An interesting review of the new Samsung Galaxy S5 in the New York Times says that while Samsung's new phone is "nice," it's still bested by the "aging" iPhone 5s. The article says a major advantage of the Samsung phone is its larger size, but that advantage will disappear with the expected arrival of a 4.7-inch iPhone 6 in September. In comparison with the iPhone, the plastic of the Galaxy S5 feels cheap, and the interface is overly complex. Plus, even though the Galaxy S5 uses the latest quad-core Shapdragon 801 processor, the article notes that the iPhone 5s beats it on most of the performance tests conducted by AnandTech. In fact, the iPhone 5s comes out on top in a majority of the measures. And this is an "aging" phone. In a few months we'll have a new iPhone 6 with a new A8 chip that will be even faster, with its rumored quad-core processor and quad-core graphics. Apple just keeps racing ahead of the competition.
In addition to leaked photos of molds and casings for the iPhone 6, we're now starting to see images of cases created for the device by Asian manufacturers. Of course, sometimes they make cases based on rumored specs that turn out to be wrong. Images of cases posted on AppleInsider show that the sleep/wake button, which until now has been on the top of the iPhone, has been moved to the right side of the phone opposite volume-up button. This detail was also recently relayed by securities analyst Ming-Chi Kuo, who has solid inside information and is usually accurate in his predictions. The move is apparently intended to make one-handed operation easier, though the AppleInsider post suggests it could also be indicative of a new feature that would require more frequent use of this button.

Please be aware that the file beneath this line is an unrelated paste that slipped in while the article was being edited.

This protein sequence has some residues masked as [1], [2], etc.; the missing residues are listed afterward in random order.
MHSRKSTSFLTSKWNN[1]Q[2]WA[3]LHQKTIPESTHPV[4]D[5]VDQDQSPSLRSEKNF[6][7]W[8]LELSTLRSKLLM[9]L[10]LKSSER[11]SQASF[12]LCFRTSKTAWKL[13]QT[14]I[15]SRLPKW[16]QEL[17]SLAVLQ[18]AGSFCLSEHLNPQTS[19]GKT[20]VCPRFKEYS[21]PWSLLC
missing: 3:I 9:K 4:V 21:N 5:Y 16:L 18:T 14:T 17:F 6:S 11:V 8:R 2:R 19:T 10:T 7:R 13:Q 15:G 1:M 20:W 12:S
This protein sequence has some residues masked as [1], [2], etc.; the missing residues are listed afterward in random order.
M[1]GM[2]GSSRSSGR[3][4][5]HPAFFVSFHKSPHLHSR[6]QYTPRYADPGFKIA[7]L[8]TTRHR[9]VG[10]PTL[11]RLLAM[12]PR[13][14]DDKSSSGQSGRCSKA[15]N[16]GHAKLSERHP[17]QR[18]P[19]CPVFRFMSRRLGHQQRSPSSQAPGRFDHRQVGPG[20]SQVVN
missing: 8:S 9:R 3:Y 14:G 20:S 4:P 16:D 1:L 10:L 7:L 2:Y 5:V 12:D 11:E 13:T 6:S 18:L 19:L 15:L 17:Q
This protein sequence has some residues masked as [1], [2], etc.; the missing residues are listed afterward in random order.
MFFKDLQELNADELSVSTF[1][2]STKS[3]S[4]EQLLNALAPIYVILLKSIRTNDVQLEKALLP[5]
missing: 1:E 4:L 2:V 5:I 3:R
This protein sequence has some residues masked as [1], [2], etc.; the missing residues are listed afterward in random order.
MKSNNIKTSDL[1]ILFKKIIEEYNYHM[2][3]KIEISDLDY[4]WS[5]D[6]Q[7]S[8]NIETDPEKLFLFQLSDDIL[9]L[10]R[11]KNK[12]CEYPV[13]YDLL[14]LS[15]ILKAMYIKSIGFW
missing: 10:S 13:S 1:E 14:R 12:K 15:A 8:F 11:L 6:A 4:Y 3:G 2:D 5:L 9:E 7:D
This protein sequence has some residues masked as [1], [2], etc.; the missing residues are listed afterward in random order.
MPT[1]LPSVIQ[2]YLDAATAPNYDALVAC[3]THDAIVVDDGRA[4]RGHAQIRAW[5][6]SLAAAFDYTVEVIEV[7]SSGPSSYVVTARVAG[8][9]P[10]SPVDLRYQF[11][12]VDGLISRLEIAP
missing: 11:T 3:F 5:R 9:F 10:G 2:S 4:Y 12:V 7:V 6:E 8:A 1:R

Apple CEO Tim Cook said we'd be seeing new categories of products this year, and it looks like CarPlay is one of them. Initially it seemed as if it would only be available in new cars. But then a rumor emerged that Apine Electronics would come out with an after-market CarPlay console this fall. And now Pioneer, a leader in sound systems, has announced they'll be offering CarPlay in their dashboard receivers beginning early this summer. CarPlay will be available as a firmware update to Pioneer's five 2014 NEX in-dash multimedia receivers. The price of these receivers, which have have large, in-dash LCD displays, ranges from $700 to $1,400. They can be installed in most existing vehicles.
When I wrote about Apple's new CarPlay earlier, the post generated a number of comments from car owners wishing their late-model vehicle could be retrofitted with CarPlay. Today's good news, via Nikkei Asian Review, is that Alpine Electronics will release a CarPlay console this fall in the US and Europe in a price range of $500–700. You won't have to buy a new Ferrari, Mercedes, or Volvo to take advantage of Apple's new offering. CarPlay lets you use various iPhone functions in your car while minimizing distraction—you control CarPlay just by speaking. You can make calls, receive calls, listen to voicemail, use the Maps app, listen to music, and send and receive text messages. Siri even reads your incoming messages to you and lets you dictate responses.
So we seem to be entering the phase of the rumor cycle in which we start to get leaked photos. In this case, the photos aren't of the iPhone 6 itself but of the mold that's said to be used to create the back casing.